A “terrible tragedy” is unfolding across Canada, where 5.8 million people are living in food insecurity, says Maple Leaf Foods MFI-T -0.11%decrease chief executive Michael McCain.
They do not have adequate access to food due to financial constraints, and the total has increased steadily over the past 15 years. That figure dropped slightly at the start of the COVID-19 outbreak with the rollout of government pandemic benefits, but is again on the rise, according to Statistics Canada.
Valerie Tarasuk, a nutritional sciences professor who leads a food security research team at the University of Toronto, estimates about 16 per cent of Canadians live in food-insecure households.
Among food companies that have been vocal about the continuing crisis, the response has been to focus on supply – and how to increase it. Other companies have responded by raising their donations to food banks and other charities.
But, in an interview with The Globe and Mail, Mr. McCain – who announced earlier this month he will step down as Maple Leaf’s chief executive next year – explained why those approaches are based on “myths.”
“Food insecurity is not about food,” he said. “The fundamental drivers of food insecurity [are] not food. Canada has an ample supply of food.”
Instead, “it really is about the systemic issues,” Mr. McCain said. He pointed to multiple factors tied to food insecurity: income inequality, poverty, mental illness, access to skills (including financial and nutritional skills) and racism.
“It’s all of those systemic issues that are at the core of food insecurity,” he said.
In 2016, Mr. McCain started the Maple Leaf Centre for Action on Food Security, with a stated goal of reducing food insecurity by 50 per cent by 2030. The centre conducts research and provides funding to programs and charities aimed at reducing food insecurity.
Last month, Maple Leaf Foods pledged an additional $10-million toward the centre, bringing the company’s contributions to the charity to $20-million. In addition, Mr. McCain has personally donated $5-million to the cause.
Experts have long emphasized that food insecurity is a problem of access, not supply. They have frequently advocated for policy changes aimed at reducing inequality. Such policies include a universal basic income, increased social safety measures such as child benefit and disability payments, and better labour conditions.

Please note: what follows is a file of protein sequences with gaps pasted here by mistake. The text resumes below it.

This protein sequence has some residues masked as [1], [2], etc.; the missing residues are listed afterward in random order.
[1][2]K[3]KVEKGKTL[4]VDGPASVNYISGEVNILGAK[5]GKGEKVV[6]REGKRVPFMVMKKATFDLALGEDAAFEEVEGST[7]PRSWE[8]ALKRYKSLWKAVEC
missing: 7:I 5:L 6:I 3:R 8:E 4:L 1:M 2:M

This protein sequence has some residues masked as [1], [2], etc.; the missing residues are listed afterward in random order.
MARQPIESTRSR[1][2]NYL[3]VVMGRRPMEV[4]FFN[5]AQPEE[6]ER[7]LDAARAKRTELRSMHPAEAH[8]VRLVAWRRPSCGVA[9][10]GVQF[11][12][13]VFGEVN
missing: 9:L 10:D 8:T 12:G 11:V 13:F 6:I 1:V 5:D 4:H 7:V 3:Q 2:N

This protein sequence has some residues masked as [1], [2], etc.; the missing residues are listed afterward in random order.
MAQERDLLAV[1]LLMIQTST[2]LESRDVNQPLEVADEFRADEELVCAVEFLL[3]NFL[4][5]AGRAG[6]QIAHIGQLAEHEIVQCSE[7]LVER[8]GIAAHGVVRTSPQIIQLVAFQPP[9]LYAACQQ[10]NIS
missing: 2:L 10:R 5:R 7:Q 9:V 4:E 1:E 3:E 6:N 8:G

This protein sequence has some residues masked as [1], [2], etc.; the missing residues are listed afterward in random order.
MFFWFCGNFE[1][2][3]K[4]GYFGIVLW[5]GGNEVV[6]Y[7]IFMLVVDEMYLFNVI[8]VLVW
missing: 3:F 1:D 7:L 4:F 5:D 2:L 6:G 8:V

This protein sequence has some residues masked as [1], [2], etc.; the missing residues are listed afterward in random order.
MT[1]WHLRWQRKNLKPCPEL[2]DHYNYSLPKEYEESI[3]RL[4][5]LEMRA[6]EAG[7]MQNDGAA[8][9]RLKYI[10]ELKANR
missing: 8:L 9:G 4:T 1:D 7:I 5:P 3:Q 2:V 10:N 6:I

Prof. Tarasuk at the University of Toronto echoed Mr. McCain on income as the root cause of the problem. She said organizations such as the Maple Leaf centre help bring attention to the cause.
Given record-high food inflation rates, she said that, in future, people with already limited incomes will likely have to compromise the quality of their food even further. But she emphasized that it’s still income that’s causing food insecurity, not the inflation.
“For me, what food price inflation does do is shine a light on the inadequacy of some income support programs,” Prof. Tarasuk said, “and the need for better attention for the adequacy and indexation.”
But she also has complicated feelings about a major food company taking leadership on such issues.
“Prior to the pandemic, we know that two-thirds of food insecure people were in the work force, which means we’ve got a whole lot of businesses where people are working, and not able to make ends meet,” Prof. Tarasuk said.
“And, in large measure, I’d say businesses have to own that problem.”
Mr. McCain told The Globe that the “vast, vast majority” of Maple Leaf’s employees are paid above a living wage. “We’re proud of that as a starting point,” he said.
Prof. Tarasuk said chief executives could have an even greater impact by focusing their efforts around employment conditions, wages and benefits – and lobbying policy makers and other leaders in the business community to do the same.
“We need people to be food secure employers,” she said. “And we need leadership from the business community on what it looks like to be a food secure employer.”
But according to Mr. McCain, while wages might be part of the solution, many solutions are needed – especially given the “excruciatingly complex” nature of the crisis.
“There are many dimensions to the problem. There’s multiple layers in the solution,” he said.
“And we do feel like we have something to bring to the table, but only in the context of collaboration with other partners.”
The Globe and Mail, May 24, 2022